Secretary of State George P. Shultz called yesterday for "a new blend of approaches" to get the deadlocked Middle East peace process moving again amid indications visiting Egyptian President Hosni Mubarak and the Reagan administration have failed to arrive at any agreement on an approach toward a new peace initiative.
"I believe we have come to the point where illusions about the past and old approaches to resolve the problems need to be tested against the new realities," Shultz said in a luncheon toast to Mubarak at the State Department.
"We must find a way to take what's best from past experience and what's imaginative from the present and create a new blend of approaches for pursuing peace in the Middle East," he added.
Shultz's comments followed three days of discussions between Mubarak and his aides and top administration officials, including President Reagan, on ways to relaunch the peace process in a bid to end the violence in the Israeli-occupied territories.
Throughout his official state visit here, Mubarak sought to persuade the administration and Congress to support a U.N.-sponsored international peace conference as an umbrella for direct Arab-Israeli negotiations. Mubarak is scheduled to deliver a speech before the Council on World Affairs in Dallas before departing Saturday evening for France.
Shultz, in a veiled reference to renewed U.S. doubts about the wisdom of pressing for an international conference, warned that such "good ideas" would remain "useless if they do not find an expression in action."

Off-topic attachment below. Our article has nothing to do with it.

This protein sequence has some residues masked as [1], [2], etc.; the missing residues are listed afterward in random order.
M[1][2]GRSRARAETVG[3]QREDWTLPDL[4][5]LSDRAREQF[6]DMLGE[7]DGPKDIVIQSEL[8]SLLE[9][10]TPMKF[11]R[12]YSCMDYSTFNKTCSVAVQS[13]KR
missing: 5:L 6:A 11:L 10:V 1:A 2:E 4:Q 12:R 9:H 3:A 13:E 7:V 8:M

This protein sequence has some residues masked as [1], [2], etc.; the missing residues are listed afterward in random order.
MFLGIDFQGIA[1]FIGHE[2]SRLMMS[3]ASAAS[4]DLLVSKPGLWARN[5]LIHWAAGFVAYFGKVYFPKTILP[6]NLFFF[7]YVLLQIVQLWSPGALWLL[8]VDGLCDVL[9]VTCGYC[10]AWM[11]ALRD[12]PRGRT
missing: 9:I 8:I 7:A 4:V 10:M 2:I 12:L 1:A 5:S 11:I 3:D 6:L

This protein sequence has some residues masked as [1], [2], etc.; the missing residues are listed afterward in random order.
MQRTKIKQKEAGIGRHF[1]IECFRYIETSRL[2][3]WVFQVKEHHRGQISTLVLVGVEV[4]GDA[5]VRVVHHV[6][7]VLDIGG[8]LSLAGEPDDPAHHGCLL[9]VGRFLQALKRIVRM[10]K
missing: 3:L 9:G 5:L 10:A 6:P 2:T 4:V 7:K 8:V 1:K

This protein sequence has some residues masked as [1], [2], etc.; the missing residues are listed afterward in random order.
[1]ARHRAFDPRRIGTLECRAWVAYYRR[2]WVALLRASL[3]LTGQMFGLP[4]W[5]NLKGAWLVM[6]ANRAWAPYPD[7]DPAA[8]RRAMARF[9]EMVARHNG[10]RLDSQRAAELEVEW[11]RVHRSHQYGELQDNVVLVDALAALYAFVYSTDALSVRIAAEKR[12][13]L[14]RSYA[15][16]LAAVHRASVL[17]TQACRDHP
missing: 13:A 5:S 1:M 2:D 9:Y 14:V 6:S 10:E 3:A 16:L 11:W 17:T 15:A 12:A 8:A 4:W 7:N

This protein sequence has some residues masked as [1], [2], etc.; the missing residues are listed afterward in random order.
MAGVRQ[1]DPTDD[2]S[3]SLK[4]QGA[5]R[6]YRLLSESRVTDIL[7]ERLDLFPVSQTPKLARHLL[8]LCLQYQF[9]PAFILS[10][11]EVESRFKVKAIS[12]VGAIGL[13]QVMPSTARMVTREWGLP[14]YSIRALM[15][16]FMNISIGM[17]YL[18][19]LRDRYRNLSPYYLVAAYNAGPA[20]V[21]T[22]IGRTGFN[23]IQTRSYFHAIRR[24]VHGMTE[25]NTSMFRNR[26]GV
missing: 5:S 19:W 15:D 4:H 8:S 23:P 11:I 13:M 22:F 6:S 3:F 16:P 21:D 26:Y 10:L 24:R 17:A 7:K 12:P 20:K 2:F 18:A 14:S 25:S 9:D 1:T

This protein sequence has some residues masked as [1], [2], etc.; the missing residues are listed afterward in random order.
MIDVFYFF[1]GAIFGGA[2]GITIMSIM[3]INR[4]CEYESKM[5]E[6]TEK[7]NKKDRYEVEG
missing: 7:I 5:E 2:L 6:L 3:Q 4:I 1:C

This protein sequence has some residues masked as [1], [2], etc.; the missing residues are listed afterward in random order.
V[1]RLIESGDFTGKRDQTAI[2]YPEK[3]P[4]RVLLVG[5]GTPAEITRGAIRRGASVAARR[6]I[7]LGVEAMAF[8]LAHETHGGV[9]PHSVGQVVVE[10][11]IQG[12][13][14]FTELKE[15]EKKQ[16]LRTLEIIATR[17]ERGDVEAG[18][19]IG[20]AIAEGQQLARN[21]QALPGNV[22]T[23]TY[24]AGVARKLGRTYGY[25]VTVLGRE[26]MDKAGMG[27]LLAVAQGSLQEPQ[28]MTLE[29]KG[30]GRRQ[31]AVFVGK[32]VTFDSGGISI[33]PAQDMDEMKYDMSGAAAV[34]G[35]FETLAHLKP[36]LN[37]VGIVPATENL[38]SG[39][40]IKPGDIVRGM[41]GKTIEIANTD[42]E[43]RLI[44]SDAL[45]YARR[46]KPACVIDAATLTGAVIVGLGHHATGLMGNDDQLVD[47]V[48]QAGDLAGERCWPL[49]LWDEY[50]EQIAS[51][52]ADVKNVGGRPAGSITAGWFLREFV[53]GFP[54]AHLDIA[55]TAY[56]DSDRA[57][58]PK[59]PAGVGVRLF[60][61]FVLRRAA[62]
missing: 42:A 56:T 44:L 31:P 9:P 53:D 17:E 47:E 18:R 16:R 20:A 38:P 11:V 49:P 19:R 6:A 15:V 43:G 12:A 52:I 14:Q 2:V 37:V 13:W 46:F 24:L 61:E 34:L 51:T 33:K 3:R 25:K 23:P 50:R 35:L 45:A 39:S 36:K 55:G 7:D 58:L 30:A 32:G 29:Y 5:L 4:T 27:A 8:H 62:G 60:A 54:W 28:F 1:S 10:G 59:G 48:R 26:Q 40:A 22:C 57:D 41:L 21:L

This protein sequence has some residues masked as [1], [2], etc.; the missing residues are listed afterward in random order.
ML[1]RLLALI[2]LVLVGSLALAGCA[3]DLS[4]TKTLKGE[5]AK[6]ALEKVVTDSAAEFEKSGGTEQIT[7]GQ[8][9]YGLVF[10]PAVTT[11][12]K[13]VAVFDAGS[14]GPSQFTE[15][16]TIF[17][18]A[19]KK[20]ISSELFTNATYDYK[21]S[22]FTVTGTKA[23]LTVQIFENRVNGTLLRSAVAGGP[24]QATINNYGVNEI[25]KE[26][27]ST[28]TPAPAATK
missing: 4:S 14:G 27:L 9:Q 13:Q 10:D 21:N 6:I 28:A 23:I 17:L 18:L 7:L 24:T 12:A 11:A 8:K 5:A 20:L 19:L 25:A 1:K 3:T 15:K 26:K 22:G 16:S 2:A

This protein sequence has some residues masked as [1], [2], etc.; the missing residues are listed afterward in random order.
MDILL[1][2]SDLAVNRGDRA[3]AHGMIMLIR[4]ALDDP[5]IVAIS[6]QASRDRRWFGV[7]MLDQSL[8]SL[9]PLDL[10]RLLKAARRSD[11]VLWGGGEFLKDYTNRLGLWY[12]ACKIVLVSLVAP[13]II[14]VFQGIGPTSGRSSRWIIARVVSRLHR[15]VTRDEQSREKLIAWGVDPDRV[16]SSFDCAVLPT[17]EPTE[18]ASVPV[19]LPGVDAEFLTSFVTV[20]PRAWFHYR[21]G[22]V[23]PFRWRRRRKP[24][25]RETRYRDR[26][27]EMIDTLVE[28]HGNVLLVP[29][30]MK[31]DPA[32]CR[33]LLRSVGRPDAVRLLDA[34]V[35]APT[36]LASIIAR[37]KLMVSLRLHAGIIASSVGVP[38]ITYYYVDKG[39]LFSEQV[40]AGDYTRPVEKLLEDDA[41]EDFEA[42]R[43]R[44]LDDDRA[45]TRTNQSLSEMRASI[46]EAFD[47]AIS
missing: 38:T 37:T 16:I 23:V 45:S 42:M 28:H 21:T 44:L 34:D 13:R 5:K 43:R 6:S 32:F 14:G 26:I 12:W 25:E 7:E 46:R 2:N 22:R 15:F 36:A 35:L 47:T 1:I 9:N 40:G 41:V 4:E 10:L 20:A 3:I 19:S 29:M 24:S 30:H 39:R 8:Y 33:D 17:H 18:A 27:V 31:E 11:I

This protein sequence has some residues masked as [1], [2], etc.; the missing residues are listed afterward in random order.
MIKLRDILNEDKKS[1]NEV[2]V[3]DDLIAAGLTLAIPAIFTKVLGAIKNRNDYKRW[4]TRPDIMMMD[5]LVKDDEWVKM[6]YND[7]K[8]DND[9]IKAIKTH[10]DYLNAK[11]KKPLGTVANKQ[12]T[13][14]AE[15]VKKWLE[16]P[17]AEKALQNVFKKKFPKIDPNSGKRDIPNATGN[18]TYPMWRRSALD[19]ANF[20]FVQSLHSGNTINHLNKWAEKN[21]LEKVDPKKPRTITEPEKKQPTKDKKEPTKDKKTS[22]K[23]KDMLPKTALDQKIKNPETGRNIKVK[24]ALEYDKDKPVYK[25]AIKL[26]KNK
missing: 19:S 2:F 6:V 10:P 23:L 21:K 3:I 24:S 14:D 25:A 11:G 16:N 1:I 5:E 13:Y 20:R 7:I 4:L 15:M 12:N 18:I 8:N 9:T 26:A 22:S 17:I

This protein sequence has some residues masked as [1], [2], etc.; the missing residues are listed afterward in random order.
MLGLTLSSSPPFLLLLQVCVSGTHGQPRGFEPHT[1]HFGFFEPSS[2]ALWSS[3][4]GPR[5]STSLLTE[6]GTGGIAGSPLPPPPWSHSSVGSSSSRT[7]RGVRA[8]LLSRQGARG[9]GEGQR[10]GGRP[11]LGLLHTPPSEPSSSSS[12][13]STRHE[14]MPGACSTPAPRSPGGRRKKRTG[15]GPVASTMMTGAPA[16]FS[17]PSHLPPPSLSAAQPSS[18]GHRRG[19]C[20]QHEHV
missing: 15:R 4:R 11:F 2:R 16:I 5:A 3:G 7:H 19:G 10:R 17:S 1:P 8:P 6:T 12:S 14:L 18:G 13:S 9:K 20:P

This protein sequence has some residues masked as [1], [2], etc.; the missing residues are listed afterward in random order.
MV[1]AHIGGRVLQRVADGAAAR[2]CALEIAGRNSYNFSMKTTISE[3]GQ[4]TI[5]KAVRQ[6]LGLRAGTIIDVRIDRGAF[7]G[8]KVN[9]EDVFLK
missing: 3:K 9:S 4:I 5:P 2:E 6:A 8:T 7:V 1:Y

While he said the United States would pursue "any avenue" to revive the peace process, "including an international conference . . . we remain convinced that direct face-to-face negotiations is the way to achieve results."
Mubarak said he had listened "carefully and attentively" to the "new ideas" proposed by the administration during his visit and promised to examine them "thoroughly" in the weeks ahead.
Neither side indicated what these "new ideas" were. But in an interview with the Associated Press yesterday, Israeli Prime Minister Yitzhak Shamir said the talks here had concentrated "on the question of substance, not of procedure" and that the focus was an interim solution allowing for local autonomy of the Israeli-occupied West Bank and Gaza Strip.
Such a solution, he said, would be "more or less" along the lines spelled out in the 1978 Camp David accords signed by Israel, Egypt and the United States but never implemented. Shamir said he was ready to discuss "all these matters in the footsteps of the Camp David agreement" and to discuss "some proposals about changes" in it if necessary.
But Mubarak on Thursday told Senate and House delegations that he thought the Camp David provisions for local autonomy were now "a dead letter" and "an idea whose time has past," according to one congressional participant.
Shamir also said Israel would allow new elections in the territories, adding "these elected persons will be recognized by us as the legitimate representation of the Palestinian Arabs."
The Israeli government has removed, or deported, all but one of the elected Palestinian municipal mayors and has not allowed elections since 1976.
Mubarak said last night on PBS' "MacNeil-Lehrer Newshour" that Israeli officials have told him Israel has ceased all new settlement activity on the West Bank, and Israeli Defense Minister Yitzhak Rabin, interviewed on the same program, said he was "unaware of any plans" for new settlements in the coming months.
As part of their 1984 agreement to establish a coalition government, Israel's Likud and Labor parties vowed they would develop only five or six of the 27 new West Bank settlements that had been planned.
Meanwhile, two envoys close to Israeli Foreign Minister Shimon Peres, who strongly favors an international conference, arrived here yesterday. They are Nimrod Novik, a political adviser to Peres, and Simcha Dinitz, former Israeli ambassador here and a prominent Labor Party member.
The two Israeli envoys were believed to be discussing the results of Mubarak's visit here as well as Shultz's "new ideas" for reviving the peace talks.